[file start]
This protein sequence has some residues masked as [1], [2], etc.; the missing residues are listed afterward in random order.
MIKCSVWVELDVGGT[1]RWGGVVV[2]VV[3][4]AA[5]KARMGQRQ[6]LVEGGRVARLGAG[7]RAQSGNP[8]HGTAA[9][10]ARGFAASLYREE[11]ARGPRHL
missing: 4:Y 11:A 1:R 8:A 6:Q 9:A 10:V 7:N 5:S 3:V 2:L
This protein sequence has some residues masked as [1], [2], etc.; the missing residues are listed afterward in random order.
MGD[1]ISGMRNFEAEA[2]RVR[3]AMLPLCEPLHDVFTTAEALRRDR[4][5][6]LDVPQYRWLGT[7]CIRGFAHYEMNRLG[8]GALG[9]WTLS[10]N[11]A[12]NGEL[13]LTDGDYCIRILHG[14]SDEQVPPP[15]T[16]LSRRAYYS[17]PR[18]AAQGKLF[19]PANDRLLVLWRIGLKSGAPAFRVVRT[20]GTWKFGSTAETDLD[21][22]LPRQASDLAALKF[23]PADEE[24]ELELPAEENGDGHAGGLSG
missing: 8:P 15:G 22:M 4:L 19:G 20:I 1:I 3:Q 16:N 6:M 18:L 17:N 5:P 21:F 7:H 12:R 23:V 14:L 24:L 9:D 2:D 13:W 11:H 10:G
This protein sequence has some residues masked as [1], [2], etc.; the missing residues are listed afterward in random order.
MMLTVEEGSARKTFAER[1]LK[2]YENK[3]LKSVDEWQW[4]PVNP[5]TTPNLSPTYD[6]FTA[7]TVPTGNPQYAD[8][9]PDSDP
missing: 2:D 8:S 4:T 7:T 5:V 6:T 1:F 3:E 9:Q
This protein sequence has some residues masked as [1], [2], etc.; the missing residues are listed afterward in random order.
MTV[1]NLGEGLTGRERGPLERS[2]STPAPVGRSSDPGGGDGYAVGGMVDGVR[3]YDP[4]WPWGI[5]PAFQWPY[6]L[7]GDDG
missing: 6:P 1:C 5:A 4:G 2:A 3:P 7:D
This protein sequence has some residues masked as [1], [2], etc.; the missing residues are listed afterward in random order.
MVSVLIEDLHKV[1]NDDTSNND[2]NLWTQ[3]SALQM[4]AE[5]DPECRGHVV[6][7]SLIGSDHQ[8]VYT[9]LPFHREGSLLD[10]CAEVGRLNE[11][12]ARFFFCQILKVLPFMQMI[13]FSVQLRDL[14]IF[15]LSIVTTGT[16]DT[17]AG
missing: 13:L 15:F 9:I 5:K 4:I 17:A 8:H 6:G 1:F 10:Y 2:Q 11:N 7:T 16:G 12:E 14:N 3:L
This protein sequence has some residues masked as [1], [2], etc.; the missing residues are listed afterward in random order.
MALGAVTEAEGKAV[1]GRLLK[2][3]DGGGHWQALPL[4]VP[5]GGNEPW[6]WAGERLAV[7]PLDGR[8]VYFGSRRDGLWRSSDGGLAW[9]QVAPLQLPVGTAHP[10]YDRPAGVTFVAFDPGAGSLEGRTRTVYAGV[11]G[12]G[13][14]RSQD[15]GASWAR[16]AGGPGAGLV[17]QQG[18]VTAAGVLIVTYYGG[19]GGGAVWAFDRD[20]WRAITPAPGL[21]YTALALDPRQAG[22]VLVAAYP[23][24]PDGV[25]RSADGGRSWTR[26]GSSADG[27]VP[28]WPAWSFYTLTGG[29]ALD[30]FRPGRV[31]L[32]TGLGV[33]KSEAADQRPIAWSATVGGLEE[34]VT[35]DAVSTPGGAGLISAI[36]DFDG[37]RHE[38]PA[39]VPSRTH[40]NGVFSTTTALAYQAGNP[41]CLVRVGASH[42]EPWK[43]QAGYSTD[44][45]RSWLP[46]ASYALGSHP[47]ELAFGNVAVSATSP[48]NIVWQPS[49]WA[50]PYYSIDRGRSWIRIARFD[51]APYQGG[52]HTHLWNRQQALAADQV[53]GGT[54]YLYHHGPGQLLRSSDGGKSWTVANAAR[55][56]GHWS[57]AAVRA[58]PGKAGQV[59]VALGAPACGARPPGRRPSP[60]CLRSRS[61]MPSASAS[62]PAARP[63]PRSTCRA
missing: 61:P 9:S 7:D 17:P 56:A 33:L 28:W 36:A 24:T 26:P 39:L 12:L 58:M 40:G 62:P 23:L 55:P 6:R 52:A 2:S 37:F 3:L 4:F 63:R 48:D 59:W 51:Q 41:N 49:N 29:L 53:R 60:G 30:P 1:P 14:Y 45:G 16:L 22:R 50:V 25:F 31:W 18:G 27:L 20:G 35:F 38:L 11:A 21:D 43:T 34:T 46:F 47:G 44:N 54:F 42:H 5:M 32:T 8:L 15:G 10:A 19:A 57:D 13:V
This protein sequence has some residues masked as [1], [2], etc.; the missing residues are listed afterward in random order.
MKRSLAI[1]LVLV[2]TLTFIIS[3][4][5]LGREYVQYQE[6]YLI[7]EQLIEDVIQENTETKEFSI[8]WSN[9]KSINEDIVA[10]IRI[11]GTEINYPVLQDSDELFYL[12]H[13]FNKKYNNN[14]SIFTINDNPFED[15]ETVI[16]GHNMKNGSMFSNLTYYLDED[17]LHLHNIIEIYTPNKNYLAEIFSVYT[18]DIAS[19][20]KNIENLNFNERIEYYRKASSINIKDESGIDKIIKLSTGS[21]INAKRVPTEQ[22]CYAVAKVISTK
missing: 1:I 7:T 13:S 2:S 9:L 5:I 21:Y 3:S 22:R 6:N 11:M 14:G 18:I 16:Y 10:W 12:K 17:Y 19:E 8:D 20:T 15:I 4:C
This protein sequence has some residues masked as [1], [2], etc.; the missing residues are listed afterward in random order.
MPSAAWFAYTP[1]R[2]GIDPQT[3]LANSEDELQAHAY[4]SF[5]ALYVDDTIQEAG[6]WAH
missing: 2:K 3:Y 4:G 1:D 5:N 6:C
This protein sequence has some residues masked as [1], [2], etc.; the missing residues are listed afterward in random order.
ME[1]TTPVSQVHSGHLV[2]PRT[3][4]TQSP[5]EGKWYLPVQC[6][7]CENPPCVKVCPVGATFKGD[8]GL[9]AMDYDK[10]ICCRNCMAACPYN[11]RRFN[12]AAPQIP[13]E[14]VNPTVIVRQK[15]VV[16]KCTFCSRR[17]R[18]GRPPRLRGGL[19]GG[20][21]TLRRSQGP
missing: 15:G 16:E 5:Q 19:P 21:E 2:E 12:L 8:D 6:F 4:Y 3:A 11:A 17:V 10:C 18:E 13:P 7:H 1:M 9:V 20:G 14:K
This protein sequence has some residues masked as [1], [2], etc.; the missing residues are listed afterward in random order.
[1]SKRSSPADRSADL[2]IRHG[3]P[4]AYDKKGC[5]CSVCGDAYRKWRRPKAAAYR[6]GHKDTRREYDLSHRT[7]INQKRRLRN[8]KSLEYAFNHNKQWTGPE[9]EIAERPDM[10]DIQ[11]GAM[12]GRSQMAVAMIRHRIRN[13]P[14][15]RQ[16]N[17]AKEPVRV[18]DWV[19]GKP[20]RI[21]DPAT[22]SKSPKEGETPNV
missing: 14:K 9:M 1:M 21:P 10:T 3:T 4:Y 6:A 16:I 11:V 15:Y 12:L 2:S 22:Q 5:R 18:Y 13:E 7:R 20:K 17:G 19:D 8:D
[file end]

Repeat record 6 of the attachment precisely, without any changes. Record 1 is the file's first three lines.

This protein sequence has some residues masked as [1], [2], etc.; the missing residues are listed afterward in random order.
MALGAVTEAEGKAV[1]GRLLK[2][3]DGGGHWQALPL[4]VP[5]GGNEPW[6]WAGERLAV[7]PLDGR[8]VYFGSRRDGLWRSSDGGLAW[9]QVAPLQLPVGTAHP[10]YDRPAGVTFVAFDPGAGSLEGRTRTVYAGV[11]G[12]G[13][14]RSQD[15]GASWAR[16]AGGPGAGLV[17]QQG[18]VTAAGVLIVTYYGG[19]GGGAVWAFDRD[20]WRAITPAPGL[21]YTALALDPRQAG[22]VLVAAYP[23][24]PDGV[25]RSADGGRSWTR[26]GSSADG[27]VP[28]WPAWSFYTLTGG[29]ALD[30]FRPGRV[31]L[32]TGLGV[33]KSEAADQRPIAWSATVGGLEE[34]VT[35]DAVSTPGGAGLISAI[36]DFDG[37]RHE[38]PA[39]VPSRTH[40]NGVFSTTTALAYQAGNP[41]CLVRVGASH[42]EPWK[43]QAGYSTD[44][45]RSWLP[46]ASYALGSHP[47]ELAFGNVAVSATSP[48]NIVWQPS[49]WA[50]PYYSIDRGRSWIRIARFD[51]APYQGG[52]HTHLWNRQQALAADQV[53]GGT[54]YLYHHGPGQLLRSSDGGKSWTVANAAR[55][56]GHWS[57]AAVRA[58]PGKAGQV[59]VALGAPACGARPPGRRPSP[60]CLRSRS[61]MPSASAS[62]PAARP[63]PRSTCRA
missing: 61:P 9:S 7:D 17:P 56:A 33:L 28:W 36:A 24:T 26:P 39:L 12:L 58:M 40:G 62:P 23:L 55:P 6:R 52:A 2:S 37:F 3:L 4:F 63:R 48:D 59:W 51:Q 41:N 49:N 29:L 53:R 60:G 30:P 1:P 14:Y 45:G 16:L 22:R 50:V 25:F 31:W 18:G 27:L 20:G 35:F 38:L 11:A 21:D 43:T 34:T 46:F 47:G 44:N 54:F 42:H 5:M 32:T 8:L 15:G 10:A 19:A 57:D 13:V